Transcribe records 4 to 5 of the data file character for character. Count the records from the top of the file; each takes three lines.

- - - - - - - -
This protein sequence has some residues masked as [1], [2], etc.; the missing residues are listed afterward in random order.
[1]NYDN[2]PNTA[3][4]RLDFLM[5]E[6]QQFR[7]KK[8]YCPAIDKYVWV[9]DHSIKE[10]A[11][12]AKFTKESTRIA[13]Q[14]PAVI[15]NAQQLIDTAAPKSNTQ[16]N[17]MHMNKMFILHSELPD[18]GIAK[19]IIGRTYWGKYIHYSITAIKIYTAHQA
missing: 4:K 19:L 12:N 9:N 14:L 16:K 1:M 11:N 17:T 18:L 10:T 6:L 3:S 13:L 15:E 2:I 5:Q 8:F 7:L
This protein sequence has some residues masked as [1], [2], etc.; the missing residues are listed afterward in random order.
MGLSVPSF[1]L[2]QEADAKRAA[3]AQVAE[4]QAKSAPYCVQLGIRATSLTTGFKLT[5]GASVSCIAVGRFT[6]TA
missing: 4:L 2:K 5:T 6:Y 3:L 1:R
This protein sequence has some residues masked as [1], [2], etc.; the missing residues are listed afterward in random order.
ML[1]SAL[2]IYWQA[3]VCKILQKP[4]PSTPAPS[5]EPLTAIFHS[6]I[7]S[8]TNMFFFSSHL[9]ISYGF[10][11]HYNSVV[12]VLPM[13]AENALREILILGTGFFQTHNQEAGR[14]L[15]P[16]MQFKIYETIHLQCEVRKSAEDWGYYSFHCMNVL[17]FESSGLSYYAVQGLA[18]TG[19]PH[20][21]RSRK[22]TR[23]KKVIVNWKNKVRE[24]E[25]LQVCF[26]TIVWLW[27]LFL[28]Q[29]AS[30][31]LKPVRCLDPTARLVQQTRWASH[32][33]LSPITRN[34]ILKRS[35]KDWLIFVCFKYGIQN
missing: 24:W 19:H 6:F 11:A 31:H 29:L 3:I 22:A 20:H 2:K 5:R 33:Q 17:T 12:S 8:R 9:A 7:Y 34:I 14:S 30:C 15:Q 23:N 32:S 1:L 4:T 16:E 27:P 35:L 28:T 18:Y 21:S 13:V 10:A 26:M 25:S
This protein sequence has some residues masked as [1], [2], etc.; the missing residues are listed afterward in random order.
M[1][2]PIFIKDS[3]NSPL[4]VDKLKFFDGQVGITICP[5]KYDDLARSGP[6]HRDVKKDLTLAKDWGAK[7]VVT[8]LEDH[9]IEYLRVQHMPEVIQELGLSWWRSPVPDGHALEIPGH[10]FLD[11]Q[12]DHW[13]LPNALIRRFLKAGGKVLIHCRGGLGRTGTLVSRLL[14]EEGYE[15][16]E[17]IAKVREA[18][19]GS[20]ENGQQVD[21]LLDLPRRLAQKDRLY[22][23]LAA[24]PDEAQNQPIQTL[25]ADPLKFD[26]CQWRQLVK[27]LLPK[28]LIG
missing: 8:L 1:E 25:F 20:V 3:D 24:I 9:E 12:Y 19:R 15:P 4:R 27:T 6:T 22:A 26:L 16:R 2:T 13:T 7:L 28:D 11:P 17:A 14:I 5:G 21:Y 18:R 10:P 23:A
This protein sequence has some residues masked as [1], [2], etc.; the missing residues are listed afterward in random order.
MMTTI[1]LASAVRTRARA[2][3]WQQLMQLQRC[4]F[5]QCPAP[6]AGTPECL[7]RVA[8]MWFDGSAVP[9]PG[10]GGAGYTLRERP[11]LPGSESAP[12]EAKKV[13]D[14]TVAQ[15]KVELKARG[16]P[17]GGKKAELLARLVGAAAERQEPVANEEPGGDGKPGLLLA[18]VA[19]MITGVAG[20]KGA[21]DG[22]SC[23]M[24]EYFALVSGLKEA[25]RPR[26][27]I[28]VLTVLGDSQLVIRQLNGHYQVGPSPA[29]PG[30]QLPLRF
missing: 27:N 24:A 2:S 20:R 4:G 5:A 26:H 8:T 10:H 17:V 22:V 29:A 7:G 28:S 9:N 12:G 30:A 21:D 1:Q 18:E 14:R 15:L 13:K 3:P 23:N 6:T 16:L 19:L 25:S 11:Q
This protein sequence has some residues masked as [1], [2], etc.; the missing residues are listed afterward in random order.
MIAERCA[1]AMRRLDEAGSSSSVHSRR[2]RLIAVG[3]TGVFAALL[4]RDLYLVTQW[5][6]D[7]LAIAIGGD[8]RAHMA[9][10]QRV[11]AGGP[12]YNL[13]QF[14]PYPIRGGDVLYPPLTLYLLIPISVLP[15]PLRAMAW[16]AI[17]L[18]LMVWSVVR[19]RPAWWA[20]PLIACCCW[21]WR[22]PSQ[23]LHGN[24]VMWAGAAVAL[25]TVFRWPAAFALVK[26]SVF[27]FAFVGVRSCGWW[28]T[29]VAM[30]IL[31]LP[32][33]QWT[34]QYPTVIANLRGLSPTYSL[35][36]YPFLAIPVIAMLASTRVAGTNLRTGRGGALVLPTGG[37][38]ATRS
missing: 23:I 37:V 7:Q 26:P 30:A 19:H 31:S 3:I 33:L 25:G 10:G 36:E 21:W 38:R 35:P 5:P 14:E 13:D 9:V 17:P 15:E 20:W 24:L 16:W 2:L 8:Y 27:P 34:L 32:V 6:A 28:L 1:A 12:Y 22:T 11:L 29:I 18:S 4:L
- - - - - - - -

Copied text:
This protein sequence has some residues masked as [1], [2], etc.; the missing residues are listed afterward in random order.
M[1][2]PIFIKDS[3]NSPL[4]VDKLKFFDGQVGITICP[5]KYDDLARSGP[6]HRDVKKDLTLAKDWGAK[7]VVT[8]LEDH[9]IEYLRVQHMPEVIQELGLSWWRSPVPDGHALEIPGH[10]FLD[11]Q[12]DHW[13]LPNALIRRFLKAGGKVLIHCRGGLGRTGTLVSRLL[14]EEGYE[15][16]E[17]IAKVREA[18][19]GS[20]ENGQQVD[21]LLDLPRRLAQKDRLY[22][23]LAA[24]PDEAQNQPIQTL[25]ADPLKFD[26]CQWRQLVK[27]LLPK[28]LIG
missing: 8:L 1:E 25:F 20:V 3:D 24:I 9:E 12:Y 19:R 15:P 4:R 27:T 6:T 22:A 26:L 16:R 2:T 13:T 7:L 28:D 11:P 17:A 14:I 5:G 21:Y 18:R 10:P 23:A
This protein sequence has some residues masked as [1], [2], etc.; the missing residues are listed afterward in random order.
MMTTI[1]LASAVRTRARA[2][3]WQQLMQLQRC[4]F[5]QCPAP[6]AGTPECL[7]RVA[8]MWFDGSAVP[9]PG[10]GGAGYTLRERP[11]LPGSESAP[12]EAKKV[13]D[14]TVAQ[15]KVELKARG[16]P[17]GGKKAELLARLVGAAAERQEPVANEEPGGDGKPGLLLA[18]VA[19]MITGVAG[20]KGA[21]DG[22]SC[23]M[24]EYFALVSGLKEA[25]RPR[26][27]I[28]VLTVLGDSQLVIRQLNGHYQVGPSPA[29]PG[30]QLPLRF
missing: 27:N 24:A 2:S 20:R 4:G 5:A 26:H 8:T 10:H 17:V 22:V 29:A 7:G 28:S 9:N 12:G 30:A 21:D 1:Q 18:E 14:R 15:L 13:K 3:P 23:N 6:T 16:L 19:L 25:S 11:Q